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The Equal Protection Clause

The Fourteenth Amendment to the Constitution is the source for many of our most important constitutional freedoms. One of the Fourteenth Amendment’s crucial provisions is its guarantee that no state shall deprive any person of the “equal protection of the laws.” The Equal Protection Clause has become a foundation for the Constitution’s commitment to equality. However, determining what constitutes “equal protection” has been difficult.

Frontiero v. Richardson

411 U.S. 677 (1973)

MR. JUSTICE BRENNAN announced the judgment of the Court in an opinion in which MR. JUSTICE DOUGLAS,MR. JUSTICE WHITE, and MR. JUSTICE MARSHALL join.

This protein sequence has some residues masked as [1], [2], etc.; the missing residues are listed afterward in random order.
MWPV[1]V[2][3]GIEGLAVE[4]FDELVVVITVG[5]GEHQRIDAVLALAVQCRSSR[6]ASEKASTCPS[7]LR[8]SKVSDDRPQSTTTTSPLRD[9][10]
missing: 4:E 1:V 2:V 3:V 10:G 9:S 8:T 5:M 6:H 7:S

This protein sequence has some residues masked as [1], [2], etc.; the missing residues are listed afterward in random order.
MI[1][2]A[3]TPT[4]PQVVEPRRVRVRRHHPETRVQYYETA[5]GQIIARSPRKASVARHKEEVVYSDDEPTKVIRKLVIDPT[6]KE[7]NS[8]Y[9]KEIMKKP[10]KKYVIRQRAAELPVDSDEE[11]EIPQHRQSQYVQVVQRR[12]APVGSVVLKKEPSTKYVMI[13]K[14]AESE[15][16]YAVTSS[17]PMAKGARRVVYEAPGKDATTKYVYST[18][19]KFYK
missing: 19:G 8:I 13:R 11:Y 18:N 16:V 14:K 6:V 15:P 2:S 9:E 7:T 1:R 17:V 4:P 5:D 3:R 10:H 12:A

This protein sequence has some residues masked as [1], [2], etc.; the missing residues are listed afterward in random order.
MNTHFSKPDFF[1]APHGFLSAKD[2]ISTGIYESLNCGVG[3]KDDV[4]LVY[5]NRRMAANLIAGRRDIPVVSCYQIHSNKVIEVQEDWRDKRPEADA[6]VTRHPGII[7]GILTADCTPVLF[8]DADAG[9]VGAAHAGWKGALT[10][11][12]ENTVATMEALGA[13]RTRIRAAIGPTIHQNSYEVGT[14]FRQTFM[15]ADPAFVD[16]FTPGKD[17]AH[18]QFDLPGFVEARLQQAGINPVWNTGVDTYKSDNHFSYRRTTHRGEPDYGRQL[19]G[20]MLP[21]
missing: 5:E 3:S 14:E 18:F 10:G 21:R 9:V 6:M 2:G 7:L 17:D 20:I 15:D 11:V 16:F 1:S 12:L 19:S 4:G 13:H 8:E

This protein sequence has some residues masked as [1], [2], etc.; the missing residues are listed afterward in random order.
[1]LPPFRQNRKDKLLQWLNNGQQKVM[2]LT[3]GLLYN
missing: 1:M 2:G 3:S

The question before us concerns the right of a female member of the uniformed services to claim her spouse as a “dependent” for the purposes of obtaining increased quarters allowances and medical and dental benefits under 37 U.S.C. § 401, 403, and 10 U.S.C. § 1072, 1076, on an equal footing with male members. Under these statutes, a serviceman may claim his wife as a “dependent” without regard to whether she is in fact dependent upon him for any part of her support. A servicewoman, on the other hand, may not claim her husband as a “dependent” under these programs unless he is in fact dependent upon her for over one-half of his support. Thus, the question for decision is whether this difference in treatment constitutes an unconstitutional discrimination against servicewomen in violation of the Due Process Clause of the Fifth Amendment. A three-judge District Court for the Middle District of Alabama, one judge dissenting, rejected this contention and sustained the constitutionality of the provisions of the statutes making this distinction. . . . We reverse.

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